A few years ago, when I was still in college, I had a full class schedule. On Thursdays, I was in class from 8am to 3pm, and then I had an hour in order to get across town to teach dance classes starting at 4pm into the night. It didn’t take me a full hour to drive from my campus to the dance studio, so I usually would take the extra time to study or run a few errands. One day in the middle of the semester, I decided to stop by Starbucks and treat myself to a white mocha frappuccino. It was delicious and the caffeine boost was exactly what I (thought I) needed to keep myself going.
Fast forward a month and I was going by Starbucks almost every afternoon to pick up a drink. Sure, it cost $4 a pop, but for the added boost in productivity, I considered it money well spent.
Right about the time the semester ended and my dance classes were finished, the AC in my car went out. I live in Alabama – AC is pretty much non-negotiable. It was a costly fix (about $1300) and I didn’t have all the cash at the time. I had to look at my budget and cut it to the bare bones so I didn’t have to go all summer without AC (although it did take a solid 2 months to save up for!). First item on the chopping block? That Starbucks stop. Guess what? Once I quit going, I realized that it wasn’t doing anything for me productivity-wise: it was just a want.
When you do unnecessary spending on a regular basis on a particular item/service/luxury, it no longer becomes a treat – it is now a habit. These habits usually start innocently enough, but they can be real budget busters if you are looking to slim down your budget.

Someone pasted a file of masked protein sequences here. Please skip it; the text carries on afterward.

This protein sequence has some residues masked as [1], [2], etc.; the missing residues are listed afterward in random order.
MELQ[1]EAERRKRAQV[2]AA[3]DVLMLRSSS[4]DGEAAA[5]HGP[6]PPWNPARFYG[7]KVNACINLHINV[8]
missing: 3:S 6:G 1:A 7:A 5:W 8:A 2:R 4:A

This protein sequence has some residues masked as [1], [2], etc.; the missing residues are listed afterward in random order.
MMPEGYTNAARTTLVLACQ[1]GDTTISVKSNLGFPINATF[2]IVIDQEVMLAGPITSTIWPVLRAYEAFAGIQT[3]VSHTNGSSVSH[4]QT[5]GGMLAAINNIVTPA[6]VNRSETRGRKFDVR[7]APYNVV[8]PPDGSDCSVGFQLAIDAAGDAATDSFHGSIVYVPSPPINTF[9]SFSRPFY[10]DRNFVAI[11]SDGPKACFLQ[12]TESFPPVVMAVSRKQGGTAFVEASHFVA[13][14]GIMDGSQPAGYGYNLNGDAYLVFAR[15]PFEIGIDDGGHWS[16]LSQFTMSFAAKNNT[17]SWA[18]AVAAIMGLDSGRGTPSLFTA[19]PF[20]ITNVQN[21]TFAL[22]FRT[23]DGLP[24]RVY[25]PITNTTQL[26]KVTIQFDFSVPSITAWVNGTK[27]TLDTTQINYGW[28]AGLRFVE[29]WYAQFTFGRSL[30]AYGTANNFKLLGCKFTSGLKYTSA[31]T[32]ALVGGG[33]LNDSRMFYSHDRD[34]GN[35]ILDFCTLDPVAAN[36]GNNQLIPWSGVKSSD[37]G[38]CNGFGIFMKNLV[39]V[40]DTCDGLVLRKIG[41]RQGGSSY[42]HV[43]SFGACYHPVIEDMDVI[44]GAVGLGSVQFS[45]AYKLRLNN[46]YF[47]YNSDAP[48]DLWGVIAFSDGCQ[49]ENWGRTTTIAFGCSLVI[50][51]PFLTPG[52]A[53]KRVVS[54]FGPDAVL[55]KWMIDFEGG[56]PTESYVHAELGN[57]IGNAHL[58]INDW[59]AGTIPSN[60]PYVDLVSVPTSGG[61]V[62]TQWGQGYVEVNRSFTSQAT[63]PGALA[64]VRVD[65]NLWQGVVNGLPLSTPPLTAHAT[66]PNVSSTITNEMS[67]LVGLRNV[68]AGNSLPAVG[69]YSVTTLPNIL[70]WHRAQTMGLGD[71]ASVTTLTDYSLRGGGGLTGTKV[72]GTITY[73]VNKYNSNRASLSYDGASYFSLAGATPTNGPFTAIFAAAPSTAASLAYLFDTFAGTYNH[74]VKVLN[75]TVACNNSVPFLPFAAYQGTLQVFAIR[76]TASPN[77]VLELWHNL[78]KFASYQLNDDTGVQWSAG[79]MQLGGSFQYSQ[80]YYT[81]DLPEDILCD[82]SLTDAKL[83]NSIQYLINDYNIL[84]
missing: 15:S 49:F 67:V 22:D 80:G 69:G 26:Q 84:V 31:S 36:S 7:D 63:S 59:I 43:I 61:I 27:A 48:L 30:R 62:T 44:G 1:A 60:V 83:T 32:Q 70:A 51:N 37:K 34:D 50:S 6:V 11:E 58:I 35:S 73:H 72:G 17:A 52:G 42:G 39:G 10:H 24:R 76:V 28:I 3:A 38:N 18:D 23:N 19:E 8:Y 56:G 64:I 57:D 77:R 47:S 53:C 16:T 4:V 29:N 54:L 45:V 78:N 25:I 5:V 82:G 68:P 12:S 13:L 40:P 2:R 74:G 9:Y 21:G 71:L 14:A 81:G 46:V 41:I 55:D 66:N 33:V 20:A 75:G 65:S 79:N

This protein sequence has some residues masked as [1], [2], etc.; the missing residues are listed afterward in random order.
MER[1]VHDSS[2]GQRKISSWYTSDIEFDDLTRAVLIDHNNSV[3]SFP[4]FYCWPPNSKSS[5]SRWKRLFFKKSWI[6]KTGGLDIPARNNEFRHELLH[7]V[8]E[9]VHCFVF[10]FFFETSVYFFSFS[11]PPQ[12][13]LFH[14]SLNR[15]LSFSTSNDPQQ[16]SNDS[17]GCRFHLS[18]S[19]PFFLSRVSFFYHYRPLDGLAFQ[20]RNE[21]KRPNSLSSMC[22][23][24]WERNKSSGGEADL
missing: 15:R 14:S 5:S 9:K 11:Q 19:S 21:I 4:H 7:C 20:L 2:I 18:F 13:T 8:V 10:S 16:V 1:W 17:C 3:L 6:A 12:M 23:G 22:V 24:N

One frugal trick that I have learned is to take something that you normally would have unnecessarily bought without thinking about as a habit (like that coffee) and turn it into a treat. Typically, if someone is able to have a little wiggle room in their budget, they assign themselves a small portion of it as “fun money”. Even if you don’t have a portion of your budget set aside for fun things, you can save yourself a little money if you take those small things that you do on a regular basis (expensive coffees out, restaurant meals, getting your nails done, a new book/cd, a new video game, a new item of clothing, etc.) and make it become irregular.
Now, don’t get upset – I’m not saying you should never “treat yourself” or never have any money in your spending plan for fun (more on that in an upcoming post). That’s just unreasonable. Rather, is it really a treat if you get your nails done every two weeks? If you buy a new hardback every paycheck? If you get a coffee out 3 times a week? In my book, I would consider those things habits, not treats. You grow accustomed to them and expect them. Instead of it being a little luxury, it becomes an expectation and you lose a degree of enjoyment. All I am asking is that you take a discerning eye towards where your money really goes: are there items that you regularly spend for small indulgences on that could maybe be cut back on in order to free up money for debt repayment or savings?
By turning a habit into a treat, I think three essential things happen:
1. You have more money to reallocate to other areas, whether that be debt repayment or savings.
2. You will be living a simpler life and may stretch your creative muscle in order to find more frugal ways to fill that void – and in the process, you might find something that you like better!
3. When you do treat yourself to something, your levels of appreciation and enjoyment skyrocket. Something that may have once been routine has suddenly become a luxury.
Here are a few things that I used to do regularly that I have cut back on at different times in the past in order to beef up my savings: haircuts, coffees out, music/cd/album purchases, any new books (only used), clothes, fancy makeup, going to the movies, getting my nails done (this was pretty rare to begin with – usually only 1 or 2 times a year), buying video games, eating out, buying magazines, and so on and so forth.
How do you feel about treats vs. habits? Are some of them items that I mentioned truly a treat for you, or is it just another line item in your budget?